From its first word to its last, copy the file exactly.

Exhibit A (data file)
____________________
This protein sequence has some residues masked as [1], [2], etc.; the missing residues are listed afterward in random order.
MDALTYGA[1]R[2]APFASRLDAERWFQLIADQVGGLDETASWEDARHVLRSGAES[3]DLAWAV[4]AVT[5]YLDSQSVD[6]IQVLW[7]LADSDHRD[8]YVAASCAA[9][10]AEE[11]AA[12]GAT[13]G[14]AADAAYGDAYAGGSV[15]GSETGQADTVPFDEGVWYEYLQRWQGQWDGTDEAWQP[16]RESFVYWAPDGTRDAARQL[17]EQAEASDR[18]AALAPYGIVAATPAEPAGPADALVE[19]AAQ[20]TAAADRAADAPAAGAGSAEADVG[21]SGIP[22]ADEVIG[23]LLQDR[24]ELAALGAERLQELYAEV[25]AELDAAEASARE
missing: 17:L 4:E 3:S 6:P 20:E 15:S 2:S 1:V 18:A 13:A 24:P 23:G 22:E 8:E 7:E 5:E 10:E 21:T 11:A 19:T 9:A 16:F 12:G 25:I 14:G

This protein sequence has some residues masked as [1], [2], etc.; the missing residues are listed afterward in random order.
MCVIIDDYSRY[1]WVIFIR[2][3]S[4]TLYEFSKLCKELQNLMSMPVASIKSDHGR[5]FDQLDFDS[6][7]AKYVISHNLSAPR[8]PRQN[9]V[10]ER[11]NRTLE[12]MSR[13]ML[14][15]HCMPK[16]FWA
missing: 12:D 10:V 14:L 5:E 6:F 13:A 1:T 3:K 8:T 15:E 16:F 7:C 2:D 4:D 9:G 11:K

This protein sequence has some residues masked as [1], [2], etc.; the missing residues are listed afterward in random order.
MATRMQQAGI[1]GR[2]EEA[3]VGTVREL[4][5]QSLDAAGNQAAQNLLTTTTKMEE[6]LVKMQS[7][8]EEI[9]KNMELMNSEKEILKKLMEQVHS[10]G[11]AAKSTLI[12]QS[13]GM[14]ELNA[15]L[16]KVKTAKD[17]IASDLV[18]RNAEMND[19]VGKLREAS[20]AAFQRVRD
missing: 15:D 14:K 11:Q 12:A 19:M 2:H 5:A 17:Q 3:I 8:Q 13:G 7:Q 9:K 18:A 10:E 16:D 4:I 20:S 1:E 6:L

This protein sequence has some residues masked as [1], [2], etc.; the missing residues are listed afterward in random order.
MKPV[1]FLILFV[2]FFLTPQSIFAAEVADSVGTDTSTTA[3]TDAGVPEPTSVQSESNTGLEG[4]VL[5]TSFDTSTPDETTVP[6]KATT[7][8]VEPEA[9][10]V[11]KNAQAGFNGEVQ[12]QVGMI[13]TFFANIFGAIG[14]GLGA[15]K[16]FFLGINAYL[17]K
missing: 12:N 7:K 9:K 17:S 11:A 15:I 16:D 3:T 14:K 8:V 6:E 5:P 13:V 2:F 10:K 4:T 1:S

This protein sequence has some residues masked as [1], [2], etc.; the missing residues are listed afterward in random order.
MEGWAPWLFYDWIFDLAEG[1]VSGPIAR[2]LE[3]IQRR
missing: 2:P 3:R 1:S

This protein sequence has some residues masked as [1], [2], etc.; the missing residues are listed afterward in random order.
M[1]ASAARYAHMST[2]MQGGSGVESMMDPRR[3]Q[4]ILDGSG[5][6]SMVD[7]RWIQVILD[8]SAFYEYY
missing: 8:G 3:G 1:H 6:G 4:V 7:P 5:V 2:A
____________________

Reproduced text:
This protein sequence has some residues masked as [1], [2], etc.; the missing residues are listed afterward in random order.
MDALTYGA[1]R[2]APFASRLDAERWFQLIADQVGGLDETASWEDARHVLRSGAES[3]DLAWAV[4]AVT[5]YLDSQSVD[6]IQVLW[7]LADSDHRD[8]YVAASCAA[9][10]AEE[11]AA[12]GAT[13]G[14]AADAAYGDAYAGGSV[15]GSETGQADTVPFDEGVWYEYLQRWQGQWDGTDEAWQP[16]RESFVYWAPDGTRDAARQL[17]EQAEASDR[18]AALAPYGIVAATPAEPAGPADALVE[19]AAQ[20]TAAADRAADAPAAGAGSAEADVG[21]SGIP[22]ADEVIG[23]LLQDR[24]ELAALGAERLQELYAEV[25]AELDAAEASARE
missing: 17:L 4:E 3:S 6:P 20:E 15:S 2:S 1:V 18:A 13:A 24:P 23:G 22:E 8:E 7:E 5:E 10:E 21:T 11:A 19:T 9:A 16:F 12:G 25:I 14:G

This protein sequence has some residues masked as [1], [2], etc.; the missing residues are listed afterward in random order.
MCVIIDDYSRY[1]WVIFIR[2][3]S[4]TLYEFSKLCKELQNLMSMPVASIKSDHGR[5]FDQLDFDS[6][7]AKYVISHNLSAPR[8]PRQN[9]V[10]ER[11]NRTLE[12]MSR[13]ML[14][15]HCMPK[16]FWA
missing: 12:D 10:V 14:L 5:E 6:F 13:A 1:T 3:K 8:T 15:E 16:F 7:C 2:D 4:D 9:G 11:K

This protein sequence has some residues masked as [1], [2], etc.; the missing residues are listed afterward in random order.
MATRMQQAGI[1]GR[2]EEA[3]VGTVREL[4][5]QSLDAAGNQAAQNLLTTTTKMEE[6]LVKMQS[7][8]EEI[9]KNMELMNSEKEILKKLMEQVHS[10]G[11]AAKSTLI[12]QS[13]GM[14]ELNA[15]L[16]KVKTAKD[17]IASDLV[18]RNAEMND[19]VGKLREAS[20]AAFQRVRD
missing: 15:D 14:K 11:Q 12:A 19:M 2:H 5:A 17:Q 3:I 8:Q 13:G 7:Q 9:K 18:A 10:E 16:D 4:I 20:S 1:E 6:L

This protein sequence has some residues masked as [1], [2], etc.; the missing residues are listed afterward in random order.
MKPV[1]FLILFV[2]FFLTPQSIFAAEVADSVGTDTSTTA[3]TDAGVPEPTSVQSESNTGLEG[4]VL[5]TSFDTSTPDETTVP[6]KATT[7][8]VEPEA[9][10]V[11]KNAQAGFNGEVQ[12]QVGMI[13]TFFANIFGAIG[14]GLGA[15]K[16]FFLGINAYL[17]K
missing: 12:N 7:K 9:K 17:S 11:A 15:I 16:D 3:T 14:K 8:V 6:E 5:P 13:V 2:F 10:K 4:T 1:S

This protein sequence has some residues masked as [1], [2], etc.; the missing residues are listed afterward in random order.
MEGWAPWLFYDWIFDLAEG[1]VSGPIAR[2]LE[3]IQRR
missing: 2:P 3:R 1:S

This protein sequence has some residues masked as [1], [2], etc.; the missing residues are listed afterward in random order.
M[1]ASAARYAHMST[2]MQGGSGVESMMDPRR[3]Q[4]ILDGSG[5][6]SMVD[7]RWIQVILD[8]SAFYEYY
missing: 8:G 3:G 1:H 6:G 4:V 7:P 5:V 2:A